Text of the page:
Here’s an inviting vintage boho-style tented nook that was created almost entirely with patterned fabrics and carpeting.
Seen here as it was back in 1967, this facet of this home’s Arabesque decor reflected the tents of the desert nomads, which were historically furnished almost entirely with rugs to keep out the desert sands — and great heaps of pillows to solace weary travelers.
A tent created by hanging the walls and ceiling of an alcove with Islamic-style fabrics (as interpreted in the 1960s) made an inviting retreat at one end of a room in fashion designer Gaston Berthelot’s New York apartment.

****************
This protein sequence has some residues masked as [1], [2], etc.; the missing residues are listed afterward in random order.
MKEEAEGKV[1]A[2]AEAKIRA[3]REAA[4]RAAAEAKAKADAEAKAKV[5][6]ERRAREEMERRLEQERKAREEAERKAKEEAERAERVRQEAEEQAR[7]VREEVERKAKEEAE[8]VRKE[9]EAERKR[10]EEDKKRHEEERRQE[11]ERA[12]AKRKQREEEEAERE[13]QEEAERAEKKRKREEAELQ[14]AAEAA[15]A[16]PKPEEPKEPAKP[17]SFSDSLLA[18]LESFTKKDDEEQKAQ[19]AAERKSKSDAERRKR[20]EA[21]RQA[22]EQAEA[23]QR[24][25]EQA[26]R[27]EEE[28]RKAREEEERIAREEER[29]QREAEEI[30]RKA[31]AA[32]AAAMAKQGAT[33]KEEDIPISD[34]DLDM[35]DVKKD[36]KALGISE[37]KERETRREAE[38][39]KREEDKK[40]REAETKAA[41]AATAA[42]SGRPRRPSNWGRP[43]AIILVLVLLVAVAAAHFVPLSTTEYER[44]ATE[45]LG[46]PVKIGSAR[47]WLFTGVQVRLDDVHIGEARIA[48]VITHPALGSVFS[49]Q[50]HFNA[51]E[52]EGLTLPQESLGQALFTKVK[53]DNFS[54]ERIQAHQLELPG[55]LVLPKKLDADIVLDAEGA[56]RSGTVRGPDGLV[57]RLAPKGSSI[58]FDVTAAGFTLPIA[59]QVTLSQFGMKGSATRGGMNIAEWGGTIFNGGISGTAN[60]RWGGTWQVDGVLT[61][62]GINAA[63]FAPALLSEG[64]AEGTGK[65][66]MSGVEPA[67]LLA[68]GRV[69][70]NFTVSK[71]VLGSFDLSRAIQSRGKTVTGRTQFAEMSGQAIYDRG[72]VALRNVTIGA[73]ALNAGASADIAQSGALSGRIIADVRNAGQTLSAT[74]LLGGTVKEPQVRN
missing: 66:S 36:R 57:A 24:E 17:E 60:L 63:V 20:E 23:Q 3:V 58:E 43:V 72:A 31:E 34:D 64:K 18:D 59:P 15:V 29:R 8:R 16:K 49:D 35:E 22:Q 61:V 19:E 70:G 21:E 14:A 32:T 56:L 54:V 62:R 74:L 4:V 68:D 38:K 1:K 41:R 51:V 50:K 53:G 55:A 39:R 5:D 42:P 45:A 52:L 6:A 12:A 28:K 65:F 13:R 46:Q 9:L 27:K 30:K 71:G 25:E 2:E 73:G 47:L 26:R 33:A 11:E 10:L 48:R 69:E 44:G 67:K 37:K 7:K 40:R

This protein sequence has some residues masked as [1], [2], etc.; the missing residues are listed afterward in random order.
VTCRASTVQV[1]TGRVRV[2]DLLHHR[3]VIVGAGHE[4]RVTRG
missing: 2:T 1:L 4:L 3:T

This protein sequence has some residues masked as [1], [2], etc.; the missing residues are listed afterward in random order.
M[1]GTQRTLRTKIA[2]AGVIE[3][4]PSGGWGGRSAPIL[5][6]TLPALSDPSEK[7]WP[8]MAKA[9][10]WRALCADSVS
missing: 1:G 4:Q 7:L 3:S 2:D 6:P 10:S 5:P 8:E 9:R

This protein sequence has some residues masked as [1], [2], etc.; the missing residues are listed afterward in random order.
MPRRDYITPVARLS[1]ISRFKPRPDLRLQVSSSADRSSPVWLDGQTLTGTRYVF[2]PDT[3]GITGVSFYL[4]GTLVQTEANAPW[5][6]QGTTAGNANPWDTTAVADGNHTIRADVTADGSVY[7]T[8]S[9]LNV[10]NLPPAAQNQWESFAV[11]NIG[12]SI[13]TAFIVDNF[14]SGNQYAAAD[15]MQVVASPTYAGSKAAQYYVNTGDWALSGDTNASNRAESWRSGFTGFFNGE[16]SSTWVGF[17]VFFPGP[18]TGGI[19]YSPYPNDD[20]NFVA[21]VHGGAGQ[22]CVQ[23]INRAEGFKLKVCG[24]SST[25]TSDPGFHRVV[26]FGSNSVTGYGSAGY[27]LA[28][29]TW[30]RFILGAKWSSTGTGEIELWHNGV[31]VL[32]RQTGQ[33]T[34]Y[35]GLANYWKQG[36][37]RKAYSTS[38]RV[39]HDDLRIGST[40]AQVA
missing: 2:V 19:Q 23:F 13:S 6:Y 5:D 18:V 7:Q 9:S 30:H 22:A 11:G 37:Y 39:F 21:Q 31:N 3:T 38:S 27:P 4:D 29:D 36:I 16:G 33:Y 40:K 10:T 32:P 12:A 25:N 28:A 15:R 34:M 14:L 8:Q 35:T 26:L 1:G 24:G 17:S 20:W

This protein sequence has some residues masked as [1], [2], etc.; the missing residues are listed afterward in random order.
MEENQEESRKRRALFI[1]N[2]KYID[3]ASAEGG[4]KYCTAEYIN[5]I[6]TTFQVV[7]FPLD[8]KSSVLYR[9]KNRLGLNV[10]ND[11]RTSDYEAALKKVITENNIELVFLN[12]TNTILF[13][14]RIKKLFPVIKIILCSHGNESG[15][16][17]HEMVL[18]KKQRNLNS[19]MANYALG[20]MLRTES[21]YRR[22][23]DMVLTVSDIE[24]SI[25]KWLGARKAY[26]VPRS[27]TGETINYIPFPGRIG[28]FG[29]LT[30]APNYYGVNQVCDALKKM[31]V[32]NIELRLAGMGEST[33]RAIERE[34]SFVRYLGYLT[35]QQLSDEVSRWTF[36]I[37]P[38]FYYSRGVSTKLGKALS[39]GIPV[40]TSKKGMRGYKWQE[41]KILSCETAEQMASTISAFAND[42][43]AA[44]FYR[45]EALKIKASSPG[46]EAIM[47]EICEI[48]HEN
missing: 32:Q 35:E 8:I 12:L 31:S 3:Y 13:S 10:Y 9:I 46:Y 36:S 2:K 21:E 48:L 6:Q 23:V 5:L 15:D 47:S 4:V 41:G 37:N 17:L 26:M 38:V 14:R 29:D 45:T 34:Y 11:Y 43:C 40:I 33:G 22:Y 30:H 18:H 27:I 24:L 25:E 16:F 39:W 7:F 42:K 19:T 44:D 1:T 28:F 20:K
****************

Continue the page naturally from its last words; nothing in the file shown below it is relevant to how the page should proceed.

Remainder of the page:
Hung loosely, the fabrics also served as a practical mask for architectural defects — two doors, an off-center window opening to an air shaft, and insulation-covered pipes.
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The print on the walls and divan reproduced both the pattern and the texture of an Asian carpet. The ceiling was hung with a pink and white striped fabric that looked like — and almost functioned like — a traditional window awning.
Curtains on either side of this area had a yellow background — similar to the shade of the wall-to-wall carpet — and printed paisley patterns in gold, white and green.
The tall wooden Louis XIII chairs and the adjacent pedestals for ceramic animal sculptures were all upholstered in actual carpet.
Another decorative touch not to miss: the floor-to-ceiling faux palm trees, complete with green silk fronds emerging from the top.